“The U.S. government has attempted to obtain the master encryption keys that Internet companies use to shield millions of users’ private Web communications from eavesdropping,” Declan McCullagh reports for CNET. “These demands for master encryption keys, which have not been disclosed previously, represent a technological escalation in the clandestine methods that the FBI and the National Security Agency employ when conducting electronic surveillance against Internet users.”

“If the government obtains a company’s master encryption key, agents could decrypt the contents of communications intercepted through a wiretap or by invoking the potent surveillance authorities of the Foreign Intelligence Surveillance Act,” McCullagh reports. “Web encryption — which often appears in a browser with a HTTPS lock icon when enabled — uses a technique called SSL, or Secure Sockets Layer. ‘The government is definitely demanding SSL keys from providers,’ said one person who has responded to government attempts to obtain encryption keys. The source spoke with CNET on condition of anonymity.”

McCullagh reports, “The person said that large Internet companies have resisted the requests on the grounds that they go beyond what the law permits, but voiced concern that smaller companies without well-staffed legal departments might be less willing to put up a fight. ‘I believe the government is beating up on the little guys,’ the person said. ‘The government’s view is that anything we can think of, we can compel you to do.'”

“It’s not entirely clear whether federal surveillance law gives the U.S. government the authority to demand master encryption keys from Internet companies. ‘That’s an unanswered question,’ said Jennifer Granick, director of civil liberties at Stanford University’s Center for Internet and Society. ‘We don’t know whether you can be compelled to do that or not,'” McCullagh reports. “‘One of the biggest problems with compelling the [private key] is it gives you access to not just the target’s communications, but all communications flowing through the system, which is exceedingly dangerous,’ said Stanford’s Granick.”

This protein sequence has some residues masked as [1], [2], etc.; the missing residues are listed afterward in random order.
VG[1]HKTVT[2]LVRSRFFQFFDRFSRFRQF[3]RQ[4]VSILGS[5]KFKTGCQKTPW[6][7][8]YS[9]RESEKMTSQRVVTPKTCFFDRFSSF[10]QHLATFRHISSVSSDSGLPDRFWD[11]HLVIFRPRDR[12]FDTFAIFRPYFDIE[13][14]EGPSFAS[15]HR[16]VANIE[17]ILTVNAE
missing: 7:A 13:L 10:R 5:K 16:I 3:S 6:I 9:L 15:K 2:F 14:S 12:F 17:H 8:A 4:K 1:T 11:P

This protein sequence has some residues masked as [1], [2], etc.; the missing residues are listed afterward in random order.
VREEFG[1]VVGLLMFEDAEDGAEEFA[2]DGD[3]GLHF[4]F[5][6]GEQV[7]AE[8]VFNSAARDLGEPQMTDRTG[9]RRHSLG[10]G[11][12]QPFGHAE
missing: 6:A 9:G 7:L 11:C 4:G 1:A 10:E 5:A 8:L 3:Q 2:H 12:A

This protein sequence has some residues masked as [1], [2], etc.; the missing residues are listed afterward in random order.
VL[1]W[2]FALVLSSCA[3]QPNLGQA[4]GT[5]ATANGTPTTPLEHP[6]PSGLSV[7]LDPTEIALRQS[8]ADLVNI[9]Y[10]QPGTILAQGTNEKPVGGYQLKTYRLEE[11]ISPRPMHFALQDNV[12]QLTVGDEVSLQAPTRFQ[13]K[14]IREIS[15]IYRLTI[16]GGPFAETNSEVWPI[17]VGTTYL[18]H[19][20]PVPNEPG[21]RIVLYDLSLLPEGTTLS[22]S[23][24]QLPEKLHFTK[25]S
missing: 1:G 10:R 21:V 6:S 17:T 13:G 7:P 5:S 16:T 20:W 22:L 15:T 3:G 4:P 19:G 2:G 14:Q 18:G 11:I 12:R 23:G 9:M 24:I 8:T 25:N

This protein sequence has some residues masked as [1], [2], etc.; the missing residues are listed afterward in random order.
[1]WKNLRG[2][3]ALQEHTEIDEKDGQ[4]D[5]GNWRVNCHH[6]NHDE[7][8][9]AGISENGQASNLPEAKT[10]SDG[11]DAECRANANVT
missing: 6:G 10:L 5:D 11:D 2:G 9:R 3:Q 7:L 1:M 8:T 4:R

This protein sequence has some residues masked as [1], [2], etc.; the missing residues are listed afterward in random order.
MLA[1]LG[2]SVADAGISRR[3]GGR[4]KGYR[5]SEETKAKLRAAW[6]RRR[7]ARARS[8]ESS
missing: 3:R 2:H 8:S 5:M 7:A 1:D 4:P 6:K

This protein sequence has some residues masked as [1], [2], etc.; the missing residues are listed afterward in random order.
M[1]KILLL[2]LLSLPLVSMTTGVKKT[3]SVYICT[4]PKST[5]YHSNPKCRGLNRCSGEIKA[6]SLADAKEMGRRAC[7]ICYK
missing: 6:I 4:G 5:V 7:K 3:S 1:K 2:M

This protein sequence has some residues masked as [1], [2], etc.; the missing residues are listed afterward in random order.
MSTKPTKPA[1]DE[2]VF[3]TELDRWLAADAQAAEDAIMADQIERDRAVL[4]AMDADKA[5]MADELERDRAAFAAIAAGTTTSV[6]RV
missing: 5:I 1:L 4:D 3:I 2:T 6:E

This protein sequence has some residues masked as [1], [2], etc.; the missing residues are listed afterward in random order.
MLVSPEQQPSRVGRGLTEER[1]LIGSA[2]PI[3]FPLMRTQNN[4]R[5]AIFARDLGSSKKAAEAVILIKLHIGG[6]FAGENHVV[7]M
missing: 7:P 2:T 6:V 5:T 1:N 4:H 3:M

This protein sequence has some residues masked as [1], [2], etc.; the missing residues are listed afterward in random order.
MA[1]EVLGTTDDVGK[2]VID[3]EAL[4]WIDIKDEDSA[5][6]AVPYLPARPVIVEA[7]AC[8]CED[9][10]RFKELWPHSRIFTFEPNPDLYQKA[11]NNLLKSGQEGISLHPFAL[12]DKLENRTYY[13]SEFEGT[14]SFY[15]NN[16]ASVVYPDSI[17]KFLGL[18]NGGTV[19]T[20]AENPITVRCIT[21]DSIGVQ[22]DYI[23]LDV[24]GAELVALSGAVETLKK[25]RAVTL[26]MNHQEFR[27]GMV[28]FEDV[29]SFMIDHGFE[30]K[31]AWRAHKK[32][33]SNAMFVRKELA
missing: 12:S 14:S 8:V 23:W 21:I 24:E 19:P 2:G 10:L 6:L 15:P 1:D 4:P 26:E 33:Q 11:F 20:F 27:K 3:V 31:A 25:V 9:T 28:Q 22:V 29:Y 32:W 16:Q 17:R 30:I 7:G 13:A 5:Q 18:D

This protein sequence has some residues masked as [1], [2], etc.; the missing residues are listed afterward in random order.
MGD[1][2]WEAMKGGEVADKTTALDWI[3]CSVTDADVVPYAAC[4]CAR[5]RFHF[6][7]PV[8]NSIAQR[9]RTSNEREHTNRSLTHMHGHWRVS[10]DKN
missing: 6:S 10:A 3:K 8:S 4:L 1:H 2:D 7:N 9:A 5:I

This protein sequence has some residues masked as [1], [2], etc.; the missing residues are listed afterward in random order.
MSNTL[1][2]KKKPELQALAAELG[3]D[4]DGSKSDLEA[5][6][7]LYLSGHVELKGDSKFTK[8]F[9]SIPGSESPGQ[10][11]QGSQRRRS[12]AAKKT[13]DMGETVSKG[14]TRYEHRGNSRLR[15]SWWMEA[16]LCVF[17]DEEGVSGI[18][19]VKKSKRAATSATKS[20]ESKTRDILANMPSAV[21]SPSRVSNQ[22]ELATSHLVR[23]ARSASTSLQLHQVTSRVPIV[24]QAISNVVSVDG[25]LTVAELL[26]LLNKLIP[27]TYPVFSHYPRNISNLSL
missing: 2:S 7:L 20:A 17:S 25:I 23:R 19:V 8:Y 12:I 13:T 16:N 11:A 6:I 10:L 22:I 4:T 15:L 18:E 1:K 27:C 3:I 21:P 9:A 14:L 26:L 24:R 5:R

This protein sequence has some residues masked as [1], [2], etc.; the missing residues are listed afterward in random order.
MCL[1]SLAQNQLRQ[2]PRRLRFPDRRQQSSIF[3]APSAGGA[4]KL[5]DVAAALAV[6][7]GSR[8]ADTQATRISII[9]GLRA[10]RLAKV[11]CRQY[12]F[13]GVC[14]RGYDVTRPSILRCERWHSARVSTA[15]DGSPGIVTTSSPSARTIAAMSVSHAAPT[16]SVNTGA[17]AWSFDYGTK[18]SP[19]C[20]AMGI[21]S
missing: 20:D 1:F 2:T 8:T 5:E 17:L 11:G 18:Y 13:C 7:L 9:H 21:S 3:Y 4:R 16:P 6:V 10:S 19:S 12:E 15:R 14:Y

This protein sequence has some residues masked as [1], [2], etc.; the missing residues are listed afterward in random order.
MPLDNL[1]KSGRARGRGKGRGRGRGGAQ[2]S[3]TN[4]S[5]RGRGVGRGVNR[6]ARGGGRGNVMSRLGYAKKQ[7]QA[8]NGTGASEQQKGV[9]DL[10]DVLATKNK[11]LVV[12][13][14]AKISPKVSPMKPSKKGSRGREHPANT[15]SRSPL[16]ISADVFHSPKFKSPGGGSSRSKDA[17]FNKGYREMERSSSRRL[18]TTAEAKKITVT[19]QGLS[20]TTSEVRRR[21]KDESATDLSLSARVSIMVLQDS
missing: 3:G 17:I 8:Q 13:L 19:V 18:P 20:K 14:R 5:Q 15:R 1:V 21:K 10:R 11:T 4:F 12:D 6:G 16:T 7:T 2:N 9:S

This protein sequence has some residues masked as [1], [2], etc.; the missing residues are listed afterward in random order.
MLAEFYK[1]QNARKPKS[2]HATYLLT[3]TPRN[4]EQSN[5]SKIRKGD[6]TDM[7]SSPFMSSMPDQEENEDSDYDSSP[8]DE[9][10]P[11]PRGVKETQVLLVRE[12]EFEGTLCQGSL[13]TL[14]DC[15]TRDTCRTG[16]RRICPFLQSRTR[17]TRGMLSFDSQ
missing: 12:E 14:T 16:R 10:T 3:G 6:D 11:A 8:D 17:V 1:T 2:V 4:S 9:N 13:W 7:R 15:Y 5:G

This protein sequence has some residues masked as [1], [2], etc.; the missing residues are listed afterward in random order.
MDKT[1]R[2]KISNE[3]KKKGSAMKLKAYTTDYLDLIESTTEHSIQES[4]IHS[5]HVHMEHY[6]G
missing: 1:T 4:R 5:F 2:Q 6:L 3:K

Read more in the full article here.

MacDailyNews Take: United States Constitution, Amendment IV:
The right of the people to be secure in their persons, houses, papers, and effects, against unreasonable searches and seizures, shall not be violated, and no Warrants shall issue, but upon probable cause, supported by Oath or affirmation, and particularly describing the place to be searched, and the persons or things to be seized.

Those who would give up essential liberty to purchase a little temporary safety deserve neither liberty nor safety. – Benjamin Franklin, Historical Review of Pennsylvania, 1759

Join The Electronic Frontier Foundation in calling for a full congressional investigation here.

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